Maybe your endlers are conditioned to your water and new fish may be shocked in your water. Do a few small water changes so you don't shock the endlers but it will make your water more livable for new fish. Assuming your water is high in nitrates, of course.
1077 likes this.

Consider the needs of your fish before acting on your desires.
marshallsea is offline  
post #5 of 8 Old 08-27-2013, 01:19 PM
Member
 
Quote:
Originally Posted by fishkid View Post
I have a 46 gallon that's pretty much just had a few (around 3) endlers and huge amounts of jungle Val for the past year. Haven't changed the water in this time. Should I beware of nitrate buildup and change the water before adding new fish or no? Endlers have just been living off of stuff growing in the tank; I haven't been feeding them.


Sent from Petguide.com Free App

No.

In planted tank nitrate spikes could mean the plants are consuming ammonia instead of nitrates. Then as aerobic bacteria build and start consuming ammonia the plant start consuming nitrates and the nitrates drop.

As long as the fish are doing fine I wouldn't worry.

although I would not add food for a week or so after adding new fish.


my .02

maintain Fw and marine system with a strong emphasis on balanced, stabilized system that as much as possible are self substaning.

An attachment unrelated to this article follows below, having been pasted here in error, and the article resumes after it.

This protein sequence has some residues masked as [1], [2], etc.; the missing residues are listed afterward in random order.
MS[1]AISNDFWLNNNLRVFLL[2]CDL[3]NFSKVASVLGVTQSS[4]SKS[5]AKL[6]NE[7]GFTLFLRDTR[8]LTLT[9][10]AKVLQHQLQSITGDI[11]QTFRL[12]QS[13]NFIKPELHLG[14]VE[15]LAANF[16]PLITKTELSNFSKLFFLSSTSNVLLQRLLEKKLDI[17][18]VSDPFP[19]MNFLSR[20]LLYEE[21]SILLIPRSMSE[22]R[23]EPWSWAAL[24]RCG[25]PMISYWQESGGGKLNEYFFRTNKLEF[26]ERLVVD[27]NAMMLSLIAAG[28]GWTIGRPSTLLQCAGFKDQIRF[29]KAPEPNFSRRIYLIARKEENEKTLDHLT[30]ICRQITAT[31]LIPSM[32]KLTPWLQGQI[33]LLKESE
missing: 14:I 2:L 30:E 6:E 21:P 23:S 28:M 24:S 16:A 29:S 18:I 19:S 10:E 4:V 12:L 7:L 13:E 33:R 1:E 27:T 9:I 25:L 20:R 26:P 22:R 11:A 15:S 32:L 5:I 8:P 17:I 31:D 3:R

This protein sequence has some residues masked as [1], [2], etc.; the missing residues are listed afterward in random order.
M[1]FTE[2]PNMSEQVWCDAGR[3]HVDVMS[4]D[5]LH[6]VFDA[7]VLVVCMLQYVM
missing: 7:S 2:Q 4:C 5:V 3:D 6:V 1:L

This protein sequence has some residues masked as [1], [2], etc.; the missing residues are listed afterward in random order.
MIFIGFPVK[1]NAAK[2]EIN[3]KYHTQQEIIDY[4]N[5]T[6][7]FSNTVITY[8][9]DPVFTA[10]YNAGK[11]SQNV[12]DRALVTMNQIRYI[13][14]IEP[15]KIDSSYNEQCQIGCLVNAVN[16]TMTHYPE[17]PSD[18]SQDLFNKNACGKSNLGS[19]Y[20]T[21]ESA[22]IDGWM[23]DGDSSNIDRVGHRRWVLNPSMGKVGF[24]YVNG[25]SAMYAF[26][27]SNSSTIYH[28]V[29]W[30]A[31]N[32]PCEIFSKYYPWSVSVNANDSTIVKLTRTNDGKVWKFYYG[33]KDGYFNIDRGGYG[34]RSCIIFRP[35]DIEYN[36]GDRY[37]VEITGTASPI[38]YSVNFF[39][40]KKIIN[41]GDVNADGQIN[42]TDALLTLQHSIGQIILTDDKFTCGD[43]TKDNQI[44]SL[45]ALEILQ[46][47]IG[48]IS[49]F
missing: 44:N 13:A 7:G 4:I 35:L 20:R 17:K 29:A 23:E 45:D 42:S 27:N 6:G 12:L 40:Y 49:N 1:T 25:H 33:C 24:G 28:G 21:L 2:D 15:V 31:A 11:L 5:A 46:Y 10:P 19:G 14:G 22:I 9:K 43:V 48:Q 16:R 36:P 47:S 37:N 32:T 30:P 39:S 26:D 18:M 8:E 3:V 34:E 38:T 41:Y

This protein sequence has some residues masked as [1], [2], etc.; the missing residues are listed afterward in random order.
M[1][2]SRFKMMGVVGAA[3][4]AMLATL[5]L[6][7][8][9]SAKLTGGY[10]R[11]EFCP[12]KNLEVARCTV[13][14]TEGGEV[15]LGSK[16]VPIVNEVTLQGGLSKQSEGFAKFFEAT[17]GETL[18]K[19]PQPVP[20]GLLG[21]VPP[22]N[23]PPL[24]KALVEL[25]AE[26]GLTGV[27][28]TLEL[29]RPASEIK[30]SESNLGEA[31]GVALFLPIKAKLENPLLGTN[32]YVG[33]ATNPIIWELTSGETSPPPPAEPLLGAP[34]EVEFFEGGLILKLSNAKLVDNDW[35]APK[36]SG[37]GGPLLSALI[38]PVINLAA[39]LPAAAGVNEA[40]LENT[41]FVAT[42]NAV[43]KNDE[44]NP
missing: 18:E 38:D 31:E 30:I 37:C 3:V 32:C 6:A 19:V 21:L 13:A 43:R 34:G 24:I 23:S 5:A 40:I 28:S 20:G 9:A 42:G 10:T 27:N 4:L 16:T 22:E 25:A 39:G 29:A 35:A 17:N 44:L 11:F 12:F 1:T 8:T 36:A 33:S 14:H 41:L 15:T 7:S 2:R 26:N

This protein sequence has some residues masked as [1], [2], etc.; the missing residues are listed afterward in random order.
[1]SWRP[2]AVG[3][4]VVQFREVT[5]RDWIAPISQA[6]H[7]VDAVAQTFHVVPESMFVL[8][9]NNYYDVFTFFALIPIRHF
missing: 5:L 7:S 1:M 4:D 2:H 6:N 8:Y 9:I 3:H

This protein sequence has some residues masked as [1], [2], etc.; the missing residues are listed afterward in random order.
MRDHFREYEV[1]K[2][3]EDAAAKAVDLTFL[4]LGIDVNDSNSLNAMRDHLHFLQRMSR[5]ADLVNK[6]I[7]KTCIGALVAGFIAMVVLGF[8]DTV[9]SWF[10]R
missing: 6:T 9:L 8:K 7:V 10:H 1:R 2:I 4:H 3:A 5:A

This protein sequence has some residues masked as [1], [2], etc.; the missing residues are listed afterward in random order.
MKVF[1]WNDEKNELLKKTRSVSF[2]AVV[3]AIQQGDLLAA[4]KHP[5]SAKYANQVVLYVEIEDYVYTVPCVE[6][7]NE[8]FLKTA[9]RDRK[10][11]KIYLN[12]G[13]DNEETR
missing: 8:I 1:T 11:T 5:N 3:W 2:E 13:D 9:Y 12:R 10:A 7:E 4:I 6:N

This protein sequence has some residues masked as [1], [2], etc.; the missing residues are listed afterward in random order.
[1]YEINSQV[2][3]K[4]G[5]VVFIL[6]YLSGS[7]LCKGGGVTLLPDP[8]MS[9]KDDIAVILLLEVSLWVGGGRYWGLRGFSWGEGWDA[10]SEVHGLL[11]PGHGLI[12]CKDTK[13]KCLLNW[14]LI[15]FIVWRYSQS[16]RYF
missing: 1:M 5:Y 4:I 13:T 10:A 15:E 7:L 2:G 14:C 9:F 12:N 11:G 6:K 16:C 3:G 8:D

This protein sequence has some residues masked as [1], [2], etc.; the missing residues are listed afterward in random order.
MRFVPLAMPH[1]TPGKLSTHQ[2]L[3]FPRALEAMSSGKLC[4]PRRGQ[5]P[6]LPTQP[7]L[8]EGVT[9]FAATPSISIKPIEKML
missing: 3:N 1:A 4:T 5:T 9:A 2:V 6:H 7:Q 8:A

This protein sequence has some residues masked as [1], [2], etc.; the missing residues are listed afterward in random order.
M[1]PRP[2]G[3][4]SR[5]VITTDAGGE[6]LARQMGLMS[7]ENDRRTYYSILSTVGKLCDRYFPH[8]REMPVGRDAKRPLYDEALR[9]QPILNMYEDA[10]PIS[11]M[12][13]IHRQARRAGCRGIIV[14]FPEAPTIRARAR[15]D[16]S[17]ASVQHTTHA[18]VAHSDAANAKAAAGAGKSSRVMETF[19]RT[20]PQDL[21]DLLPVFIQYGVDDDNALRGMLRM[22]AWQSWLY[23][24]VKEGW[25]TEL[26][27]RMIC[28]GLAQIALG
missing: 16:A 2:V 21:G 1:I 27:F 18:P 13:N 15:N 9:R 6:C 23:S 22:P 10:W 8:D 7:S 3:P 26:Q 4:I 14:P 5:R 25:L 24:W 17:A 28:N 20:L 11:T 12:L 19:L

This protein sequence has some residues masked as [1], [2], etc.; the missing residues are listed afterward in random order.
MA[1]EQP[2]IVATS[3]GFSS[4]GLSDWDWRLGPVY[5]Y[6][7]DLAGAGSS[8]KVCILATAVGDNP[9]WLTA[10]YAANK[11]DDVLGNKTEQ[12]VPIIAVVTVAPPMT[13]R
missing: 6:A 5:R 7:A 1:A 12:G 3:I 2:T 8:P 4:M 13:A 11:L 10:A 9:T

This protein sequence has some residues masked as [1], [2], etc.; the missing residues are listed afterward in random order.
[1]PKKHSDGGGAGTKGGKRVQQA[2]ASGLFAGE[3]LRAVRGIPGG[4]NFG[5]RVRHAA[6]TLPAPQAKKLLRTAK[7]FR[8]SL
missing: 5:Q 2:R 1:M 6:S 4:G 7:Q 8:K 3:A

have maintained FW systems for up to 9 years with descendants from original fish and marine aquariums for up to 8 years.

With no water changes, untreated tap water, inexpensive lighting by first starting the tank with live plants (FW) or macro algae( marine)

see: http://www.tropicalfishkeeping.com/a...-build-295530/
beaslbob is offline  
post #6 of 8 Old 08-27-2013, 02:01 PM
Member
 
jaysee's Avatar
 
Quote:
Originally Posted by marshallsea View Post
Maybe your endlers are conditioned to your water and new fish may be shocked in your water. Do a few small water changes so you don't shock the endlers but it will make your water more livable for new fish. Assuming your water is high in nitrates, of course.
Agreed 1000%.

125 - BGK, chanchito cichlid, pictus cats, silver dollars, palmas bichir